Origin of M at the "To Future Gig," Hiroshima

Japan Times – Article
“The Atomic Elephant in the Pit”

“Ironically, the subject of the atomic bombing has always existed within the Hiroshima punk scene the same way an irradiated elephant might occupy the slam pit at a bar show — awkwardly, and with a high likelihood of making you spill your drink.”

Client: Japan Times, providing the latest news and features from Japan including business, politics, culture, entertainment, and more.

Project Description: Write a piece for the entertainment pages about the way the world’s first atomic bombing is addressed within the Hiroshima punk scene.

A Quote

“Ironically, the subject of the atomic bombing has always existed within the Hiroshima punk scene the same way an irradiated elephant might occupy the slam pit at a bar show — awkwardly, and with a high likelihood of making you spill your drink.”

The Inside Scoop

My original idea for this piece consisted of reporting on an August 6th punk show held in Hiroshima every year. The show commemorates the atomic bombing, and only includes bands, local and otherwise, that have an anti-war message. However, due to the available publication dates at the time of my pitch, the piece would be coming out mid-August, making it just a little too late to really work as coverage of the August 6th concert.

So my editor asked me if I could put a different spin on it, and this is where I arrived. The article consists of interviews with two central figures in the Hiroshima punk scene, one from a highly political band, and the other from an apolitical band. Interestingly, they both agree that it’s important to discuss nuclear issues, and both of them identify themselves as anti-war. Where they differ is in whether they feel it’s necessary to broadcast that message in their music.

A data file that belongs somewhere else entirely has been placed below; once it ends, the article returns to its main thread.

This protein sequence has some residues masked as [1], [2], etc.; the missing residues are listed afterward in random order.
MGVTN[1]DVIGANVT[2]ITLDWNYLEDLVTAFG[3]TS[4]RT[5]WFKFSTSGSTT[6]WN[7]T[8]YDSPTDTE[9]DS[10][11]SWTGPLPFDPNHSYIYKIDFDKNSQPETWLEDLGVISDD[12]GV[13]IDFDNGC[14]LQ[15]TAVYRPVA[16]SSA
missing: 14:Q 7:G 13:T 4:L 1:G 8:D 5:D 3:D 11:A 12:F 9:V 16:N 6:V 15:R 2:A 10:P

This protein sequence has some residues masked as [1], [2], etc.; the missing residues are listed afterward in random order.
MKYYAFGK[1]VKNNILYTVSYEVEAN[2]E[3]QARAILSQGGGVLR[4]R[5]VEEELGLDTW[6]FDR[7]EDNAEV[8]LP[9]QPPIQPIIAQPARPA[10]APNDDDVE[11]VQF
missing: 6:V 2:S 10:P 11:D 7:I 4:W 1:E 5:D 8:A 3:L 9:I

The more politically outspoken of the two, Guy-san, vocalist for the Hiroshima hardcore punk band Origin of M, and owner of Disk Shop Misery in downtown Hiroshima and the recording label Bloodsucker Records. Counterbalancing the article is Nass-san, drummer for local punk act the So-Cho Pistons, and proprietor of Dumb Records, a record shop, record label, and bar in downtown Hiroshima.

Despite the subject switcheroo at the article outset, I think it’s an interesting piece capable of appealing to both older and younger readership alike. Not bad for an article about punk rock and atomic power, even if I do say so myself.

My Favorite Part

Talking about music and politics with a couple of punk veterans.

See the results:
The Atomic Elephant in the Pit